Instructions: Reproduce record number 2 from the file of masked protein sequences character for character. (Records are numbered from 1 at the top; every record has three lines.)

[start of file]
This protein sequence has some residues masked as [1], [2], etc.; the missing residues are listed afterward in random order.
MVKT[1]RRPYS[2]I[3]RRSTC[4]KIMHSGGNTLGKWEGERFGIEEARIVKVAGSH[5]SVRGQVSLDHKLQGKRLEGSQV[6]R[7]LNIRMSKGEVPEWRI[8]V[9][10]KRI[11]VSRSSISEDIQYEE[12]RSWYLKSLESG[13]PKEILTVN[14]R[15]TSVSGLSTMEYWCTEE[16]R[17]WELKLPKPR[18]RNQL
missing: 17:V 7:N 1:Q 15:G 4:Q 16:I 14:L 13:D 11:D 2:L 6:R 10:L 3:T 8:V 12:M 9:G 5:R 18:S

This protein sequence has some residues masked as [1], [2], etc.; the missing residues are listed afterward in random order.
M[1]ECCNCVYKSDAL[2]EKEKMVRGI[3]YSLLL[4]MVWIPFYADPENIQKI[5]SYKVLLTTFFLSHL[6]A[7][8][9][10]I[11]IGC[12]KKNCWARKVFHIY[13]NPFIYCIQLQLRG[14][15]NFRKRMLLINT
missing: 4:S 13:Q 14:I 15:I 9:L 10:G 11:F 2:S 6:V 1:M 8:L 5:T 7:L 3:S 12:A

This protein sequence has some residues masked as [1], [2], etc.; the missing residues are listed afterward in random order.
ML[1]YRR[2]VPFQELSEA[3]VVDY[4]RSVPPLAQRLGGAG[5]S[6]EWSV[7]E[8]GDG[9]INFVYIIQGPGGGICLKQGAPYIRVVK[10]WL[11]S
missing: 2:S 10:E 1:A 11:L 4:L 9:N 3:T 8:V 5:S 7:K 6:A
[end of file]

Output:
This protein sequence has some residues masked as [1], [2], etc.; the missing residues are listed afterward in random order.
M[1]ECCNCVYKSDAL[2]EKEKMVRGI[3]YSLLL[4]MVWIPFYADPENIQKI[5]SYKVLLTTFFLSHL[6]A[7][8][9][10]I[11]IGC[12]KKNCWARKVFHIY[13]NPFIYCIQLQLRG[14][15]NFRKRMLLINT
missing: 4:S 13:Q 14:I 15:I 9:L 10:G 11:F 2:S 6:V 1:M 8:L 5:T 7:L 3:S 12:A